New Zealand is entering uncharted waters with some rough weeks and months ahead as the global pandemic turns our lives upside down. The Herald has been part of the fabric of this country for 157 years and today we say: 'We are with you'.

In the space of three weeks New Zealand has gone from declaring its first coronavirus case to closing its borders to foreigners, and Kiwis facing upheaval in almost every aspect of their lives.

For many, it means more time at home as workplaces send staff to work remotely. Others are spending more time at home as public facilities and events shutter. Others fear schools and early childhood centres could be next.

But while many more of us are spending time the company of few, or even none, modern technology and a community spirit means we can still be together, apart.


So, here's how to get through.

Wear the kids out (and yourself)

Have a kick around outside. Lie on the grass and look at the clouds. Make your own kites and send them soaring. Make bottle rockets (see YouTube).

Don't let rain put you off going out - it's only water and afterwards there's puddles to jump in.

But if it's torrential, build forts. Make lots of mess, and then clean it up. Have speed bed-making competitions. Play lava flow in the lounge. Make paper darts (again, YouTube).

How to stay in touch

It can get lonely, so keep in touch, even if only by phone or online. Arrange virtual lunches or dinners with friends and family, using video apps such as WhatsApp or FaceTime.

Or make plans to chat over the phone after work with a friend.

Check your community Facebook for support and camaraderie. Local communities are using other online tools to stay in touch and support the most vulnerable.

Among groups set up is one by broadcaster Hilary Barry, called "Don't feel isolated while you're self-isolating" and is for housebound residents.


How to set up a home office

Make it a real office. Working from bed in your jammies might sound appealing. But your mental health and productivity will thank you if you set up the best mock-office you can and try to stick to your usual workday routines as much as possible.

You can be creative - ironing boards, laundry baskets and even stacked toilet rolls have been used to make that home office just a little bit more comfortable.

And to cope best with that new world, structure your day just as before - go to bed and get up at the same time as before, and use the time you save from the lack of commute not to sleep in but to give yourself a healthy start to the day by getting outside for a walk or other exercise.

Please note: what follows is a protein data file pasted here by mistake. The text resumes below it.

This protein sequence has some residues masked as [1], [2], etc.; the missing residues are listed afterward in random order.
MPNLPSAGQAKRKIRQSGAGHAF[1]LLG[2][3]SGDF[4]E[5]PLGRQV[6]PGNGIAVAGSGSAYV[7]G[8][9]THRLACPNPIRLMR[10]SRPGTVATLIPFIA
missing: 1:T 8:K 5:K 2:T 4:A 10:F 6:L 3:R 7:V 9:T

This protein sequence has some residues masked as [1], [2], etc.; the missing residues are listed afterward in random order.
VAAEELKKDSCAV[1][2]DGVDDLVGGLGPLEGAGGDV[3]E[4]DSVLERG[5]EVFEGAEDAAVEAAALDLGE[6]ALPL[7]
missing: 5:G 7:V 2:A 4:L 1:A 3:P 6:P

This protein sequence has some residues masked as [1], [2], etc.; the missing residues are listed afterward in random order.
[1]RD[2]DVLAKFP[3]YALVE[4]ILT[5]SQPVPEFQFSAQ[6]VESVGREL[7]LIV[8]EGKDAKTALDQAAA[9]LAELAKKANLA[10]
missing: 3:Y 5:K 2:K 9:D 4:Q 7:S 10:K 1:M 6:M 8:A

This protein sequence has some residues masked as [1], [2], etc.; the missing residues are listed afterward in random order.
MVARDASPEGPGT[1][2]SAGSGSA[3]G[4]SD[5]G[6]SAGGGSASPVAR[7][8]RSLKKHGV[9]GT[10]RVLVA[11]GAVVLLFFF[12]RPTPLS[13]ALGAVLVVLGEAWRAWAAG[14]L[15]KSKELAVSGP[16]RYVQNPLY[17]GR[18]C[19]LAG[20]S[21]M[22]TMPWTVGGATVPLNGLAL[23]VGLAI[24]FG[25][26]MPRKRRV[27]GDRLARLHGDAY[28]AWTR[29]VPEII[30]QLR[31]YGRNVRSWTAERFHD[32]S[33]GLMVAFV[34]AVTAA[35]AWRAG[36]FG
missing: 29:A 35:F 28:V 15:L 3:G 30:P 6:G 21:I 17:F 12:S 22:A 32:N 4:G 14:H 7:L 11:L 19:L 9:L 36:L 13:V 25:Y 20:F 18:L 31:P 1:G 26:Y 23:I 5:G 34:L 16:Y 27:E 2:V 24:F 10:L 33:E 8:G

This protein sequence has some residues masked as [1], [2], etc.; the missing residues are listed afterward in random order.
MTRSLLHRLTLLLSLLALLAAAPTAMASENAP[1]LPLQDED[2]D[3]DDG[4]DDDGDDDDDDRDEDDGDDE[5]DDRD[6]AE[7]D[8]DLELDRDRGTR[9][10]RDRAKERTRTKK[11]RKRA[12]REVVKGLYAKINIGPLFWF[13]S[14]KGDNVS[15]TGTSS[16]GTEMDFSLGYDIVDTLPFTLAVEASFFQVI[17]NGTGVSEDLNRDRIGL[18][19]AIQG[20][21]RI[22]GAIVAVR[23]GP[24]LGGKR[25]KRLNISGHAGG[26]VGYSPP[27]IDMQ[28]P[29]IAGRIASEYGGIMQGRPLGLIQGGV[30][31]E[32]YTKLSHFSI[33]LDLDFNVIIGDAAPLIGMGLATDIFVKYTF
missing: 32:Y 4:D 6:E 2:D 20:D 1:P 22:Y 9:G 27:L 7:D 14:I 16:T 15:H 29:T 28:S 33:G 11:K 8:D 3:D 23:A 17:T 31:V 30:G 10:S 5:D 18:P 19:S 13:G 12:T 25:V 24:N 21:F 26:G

Things to do you're bored

Get outside. Go for a walk. Go to the beach or the park. Enjoy nature - we have plenty of room in New Zealand, so no trouble keeping 1.5 metres apart.

If the weather's bad, dig out the board games or cards. Go really old school and have a go at charades.

At night, discover the stars with the SkyView app. Or see what planes are overhead (those which are still flying) on Flightradar24.

Try new recipes. Listen to those podcasts you downloaded a year ago. Auckland libraries are closed for the next two weeks at least, but the app Libby lets you download e-books.

If that's too much work, stretch out on the couch at listen to an audio book (there's an app for that too - Overdrive).

There's also TV, if all else fails, but keep the content light if you can. Don't download pandemic movie Outbreak, stick to comedies. The Government's official Covid-19 advisory website

Eat well

Don't panic buy. Just get a bit extra on each shop. Imagine you're taking a two week holiday from the supermarket.

And if you really don't want to venture out, Meal kit delivery service My Food Bag
has launched a $139.99 My Back-Up meal option designed to take the hassle of stocking up the pantry with long-life items.

And tempting as it is, try to stick to three, healthy meals a day. Good food will boost your immune system, and your spirits.

Mental health

It's ok to feel afraid. But be gentle on yourself and others.

Help yourself get through by relying on information from the Ministry of Health and setting rules about how often you read or watch updates on the virus.

We can't go on big overseas adventures or to big events, but we can enjoy the simple things in life - playing with our children or animals, watching funny TV shows, enjoying a good home-cooked meal and laughing at the endless supply of meme take-downs of the virus.

The Mental Health Foundation has designed a resource on on looking after your mental health during the pandemic. T

Their posts and stories on Instagram are also worth following - one of the best this week: "It's all right to feel a bit all over the place".

Physical health

Self distancing and good hygiene are your friends. Wash your hands for at least 20 seconds with soap and water. If you need to cough or sneeze cover your mouth and nose with a disposable tissue or the inside of your elbow.

Avoid hugs, hongi and handshakes.

Make sure you have essential medicines to last two weeks. Stay away from elderly or otherwise medically vulnerable people if you're sick.